1 Trivet or tripod
This is a wire or metal rack that holds the lid while you stir the contents of the oven or adjust seasonings. It keeps the lid out of the dirt and clean, and if you’re cooking outdoors, you may not have a nearby, heat-proof surface.
You probably don’t need a tactical or survival knife, (even though, in an emergency, any knife you have is a “survival knife”), but you will need something that will work for food preparation.
1 Nylon spatula and nylon spoon
This is used for cooking, serving, and cleaning the oven.
Sources of heat and organizing your gear
Charcoal is easy to use, and generally, in good supply. But when the charcoal runs out, you can use firewood, driftwood, coal, wood scraps from a dumpster, etc. Shipping pallets, generally found about anywhere, burn quite well. If the pallets are made of hardwood, which many are, then you’ll get great coals! You can also prepare for disaster by integrating an outside heat source into your normal cooking routine. My propane fish cooker stays operational year-round on my patio because it is used constantly. Even when there is snow on the ground, we still go outside to fry bacon or cook fish.
If your plan is to use mostly charcoal briquettes with your outdoor cooking, a Chimney Starter will make life much, much easier for you. It heats up the briquettes super quickly so you have coals for cooking in no time.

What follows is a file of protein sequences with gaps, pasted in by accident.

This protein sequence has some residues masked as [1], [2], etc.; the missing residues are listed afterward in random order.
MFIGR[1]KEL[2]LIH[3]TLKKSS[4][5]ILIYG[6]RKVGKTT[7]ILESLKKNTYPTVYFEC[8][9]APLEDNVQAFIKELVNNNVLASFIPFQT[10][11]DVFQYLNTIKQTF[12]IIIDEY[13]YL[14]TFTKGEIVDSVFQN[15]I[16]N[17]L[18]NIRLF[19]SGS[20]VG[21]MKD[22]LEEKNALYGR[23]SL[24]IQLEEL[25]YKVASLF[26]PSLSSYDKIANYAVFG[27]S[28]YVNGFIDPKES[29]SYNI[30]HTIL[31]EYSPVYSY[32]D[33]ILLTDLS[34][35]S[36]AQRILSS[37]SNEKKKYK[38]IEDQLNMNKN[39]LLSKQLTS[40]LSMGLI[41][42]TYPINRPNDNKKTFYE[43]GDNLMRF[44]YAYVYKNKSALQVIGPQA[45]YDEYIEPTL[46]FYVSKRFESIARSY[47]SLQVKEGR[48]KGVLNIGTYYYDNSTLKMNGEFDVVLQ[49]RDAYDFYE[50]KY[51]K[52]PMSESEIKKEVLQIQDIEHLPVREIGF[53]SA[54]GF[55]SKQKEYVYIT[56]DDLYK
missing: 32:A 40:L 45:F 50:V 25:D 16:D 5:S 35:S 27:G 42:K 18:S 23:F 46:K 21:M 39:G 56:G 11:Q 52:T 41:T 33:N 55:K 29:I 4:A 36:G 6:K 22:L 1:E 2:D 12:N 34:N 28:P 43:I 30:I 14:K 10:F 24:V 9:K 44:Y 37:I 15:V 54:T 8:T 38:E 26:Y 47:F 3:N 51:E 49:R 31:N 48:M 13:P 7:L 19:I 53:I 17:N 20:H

The lid lifter, trivet, “survival knife,” spatula and spoon all fit inside the oven. All these items fit into a nylon commercial Dutch oven holder. Another great way to carry everything is in a square milk crate. Put the metal pans on the bottom, and the oven won’t tip over. The loaded crate stacks nicely.
Cleaning a Dutch oven is easy. Take the spatula, scrape out any food residue, and fill it with water. (Never put cold water into a hot oven. It might cause it to crack.) Put the oven back on the coals, and boil the water. Usually this will be enough to clean the oven, and all that remains is to scrape out the softened food debris and wipe it dry. Rub the cast iron with a light film of oil to protect against rust.
Obviously, there are other “nice-to-have” cooking items that could be included, but this basic Dutch oven survival kit will get you by. Check out these Dutch oven no-fail recipes for getting started or even if you’re an experienced outdoor cooke!
For more information about Dutch ovens and cooking outdoors, contact: